Video | Agriculture | Confidence | Economy | Energy | Employment | Finance | Media | Property | RBNZ | Science | SOEs | Tax | Technology | Telecoms | Tourism | Transport | Search

 


A dismal summer that boosted the economy

5 March 2012

A dismal summer that boosted the economy

Recent releases by Statistics NZ, including Overseas Trade Indexes and New Zealand’s Overseas Merchandise Trade for January 2012, point to a bumper export performance led by New Zealand’s farm system, largely due to a wetter summer which allowed many regions to increase productivity. However, some dark clouds are gathering.

“New Zealand’s big six agricultural exports have grown in export value by an amazing $2.6 billion over the past year,” says Bruce Wills, Federated Farmers President and its economics and commerce spokesperson.

“Despite the occasional weather bomb, such as the weekend’s storm, wrecking havoc, the summer of 2012 may go down as the dismal summer that boosted the economy.

“The increased value of dairy, meat, wood, fruit, fish and wine exports this season is more than all the revenue generated by Telecom.

“This increased export value provides 2.6 billion reasons why New Zealand needs to safeguard and maximise its agricultural potential.

“Merchandise export volumes right now are at their highest in 22 years and New Zealand’s merchandise exports are up 13 percent on January 2011.

“Dairy remains a star with its export receipts up 17 percent on 2011.

“In December, Fonterra Cooperative Group was packing an export container every 2.7 minutes. Because January and February were mild and damp in most regions, we can expect record numbers given milk production was up around 10 percent on 2010/11.

“Wool has also increased its export receipts by 29.6 percent over last year. The $818 million it generated in the year to January 2012 is an increase of $187 million. While we know meat production volumes are down, its value is up.

“However, there are dark clouds on the horizon.

“There are growing tensions in the Middle East as well as economic woes in Europe; the two could collide nastily.

“Most economic forecasts expect commodity prices will ease over 2012, with particular pressure on meat.

“The dismal summer proves the value of water. Without guaranteed access to water, increased production rests in the lap of the gods.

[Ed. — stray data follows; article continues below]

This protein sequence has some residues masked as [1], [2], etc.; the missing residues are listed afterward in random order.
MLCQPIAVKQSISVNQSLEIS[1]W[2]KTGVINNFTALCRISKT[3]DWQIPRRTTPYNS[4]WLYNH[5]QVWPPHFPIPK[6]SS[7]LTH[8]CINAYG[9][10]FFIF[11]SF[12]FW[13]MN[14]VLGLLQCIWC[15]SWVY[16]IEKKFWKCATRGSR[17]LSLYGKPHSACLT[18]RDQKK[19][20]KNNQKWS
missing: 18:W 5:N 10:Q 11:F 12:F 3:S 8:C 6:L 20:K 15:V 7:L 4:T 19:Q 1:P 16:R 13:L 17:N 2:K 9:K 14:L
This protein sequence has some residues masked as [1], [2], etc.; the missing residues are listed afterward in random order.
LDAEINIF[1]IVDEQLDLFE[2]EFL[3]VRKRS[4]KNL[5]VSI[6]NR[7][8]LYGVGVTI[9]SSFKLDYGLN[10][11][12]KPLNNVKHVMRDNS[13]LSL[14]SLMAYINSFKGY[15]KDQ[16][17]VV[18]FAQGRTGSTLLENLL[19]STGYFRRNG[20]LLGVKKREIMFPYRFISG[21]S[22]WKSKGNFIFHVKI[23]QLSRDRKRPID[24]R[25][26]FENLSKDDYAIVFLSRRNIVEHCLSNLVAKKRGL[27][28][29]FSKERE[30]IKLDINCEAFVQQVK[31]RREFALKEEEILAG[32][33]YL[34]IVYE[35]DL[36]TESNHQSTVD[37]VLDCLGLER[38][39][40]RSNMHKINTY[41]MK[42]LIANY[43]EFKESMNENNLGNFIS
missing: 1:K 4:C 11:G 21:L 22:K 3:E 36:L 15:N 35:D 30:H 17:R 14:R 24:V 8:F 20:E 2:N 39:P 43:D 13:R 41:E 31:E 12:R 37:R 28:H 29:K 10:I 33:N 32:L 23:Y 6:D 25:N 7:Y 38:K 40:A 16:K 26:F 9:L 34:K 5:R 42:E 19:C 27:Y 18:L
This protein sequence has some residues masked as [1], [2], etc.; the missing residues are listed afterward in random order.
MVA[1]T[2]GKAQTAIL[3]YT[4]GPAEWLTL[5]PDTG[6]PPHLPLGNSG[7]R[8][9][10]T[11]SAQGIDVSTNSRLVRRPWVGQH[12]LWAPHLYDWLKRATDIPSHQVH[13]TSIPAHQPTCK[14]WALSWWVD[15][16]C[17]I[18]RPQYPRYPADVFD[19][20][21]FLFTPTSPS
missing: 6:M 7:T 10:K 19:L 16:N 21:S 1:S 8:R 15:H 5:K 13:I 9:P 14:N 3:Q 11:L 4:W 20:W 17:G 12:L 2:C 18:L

“While Federated Farmers has achieved significant policy success in getting water storage and rural broadband on the table, there’s still much to be done.

“It also should be noted, that while February’s cool, wet weather has benefitted many farmers, it has not helped Canterbury’s arable farmers with harvesting. The dry summer in Southland and Otago also means there is a prospect of winter feed shortages unless the region has a benign autumn.

“We still hope the Kiwi dollar will remain in line with the fall in commodity prices, but so far there hasn’t been much evidence of this in 2012. If it doesn’t dip as it should, we could face some big challenges,” Mr Wills concluded.

ENDS

© Scoop Media

 
 
 
 
 
Business Headlines | Sci-Tech Headlines

 

Half Empty: Fonterra's 2017 Opening Forecast Below Expectations

Fonterra Cooperative Group raised its forecast farmgate milk payout for next season by less than expected as the world's largest dairy exporter predicts lower prices will crimp production and supply will pick up. The New Zealand dollar fell. More>>

ALSO:

Pest Control: Mouse Blitz Team Leaves For Antipodes

The Million Dollar Mouse project to rid Antipodes Island of mice is underway with the departure of a rodent eradication team to the remote nature reserve and World Heritage Area. More>>

Gongs Got: Canon Media Awards & NZ Radio Awards Happen

Radio NZ: RNZ website The Wireless, which is co-funded by NZ On Air, was named best website, while Toby Manhire and Toby Morris won the best opinion general writing section for their weekly column on rnz.co.nz and Tess McClure won the best junior feature writer section. More>>

ALSO:

Pre-Budget: Debt Focus Risks Losing Opportunity To Stoke Economy

The Treasury is likely to upgrade its forecasts for economic growth in Budget 2016 next week but Finance Minister Bill English has already signalled that more of his focus is on debt repayment than on fiscal stimulus or tax cuts... More>>

ALSO:

Fulton Hogan's Heroes: Managing Director Nick Miller Resigns

Fulton Hogan managing director Nick Miller will leave the privately owned construction company after seven years in charge. The Dunedin-based company has kicked off a search for a replacement, and Miller will stay on at the helm until March next year, or until a successor has been appointed and a transition period completed. More>>

ALSO:

Gordon Campbell: On Electricity, Executions, And Bob Dylan

The Electricity Authority has unveiled the final version of its pricing plan for electricity transmission. This will change the way transmission prices (which comprise about 10% of the average power bill) are computed, and will add hundreds of dollars a year to power bills for many ordinary consumers. More>>

ALSO:

Half Empty: Fonterra NZ, Australia Milk Collection Drops In Season

Fonterra Cooperative Group says milk collection is down in New Zealand and Australia, its two largest markets, in the first 11 months of the season during a period of weak dairy prices. More>>

ALSO:

Get More From Scoop

 
 
 
 
 
 
 
 
 
Business
Search Scoop  
 
 
Powered by Vodafone
NZ independent news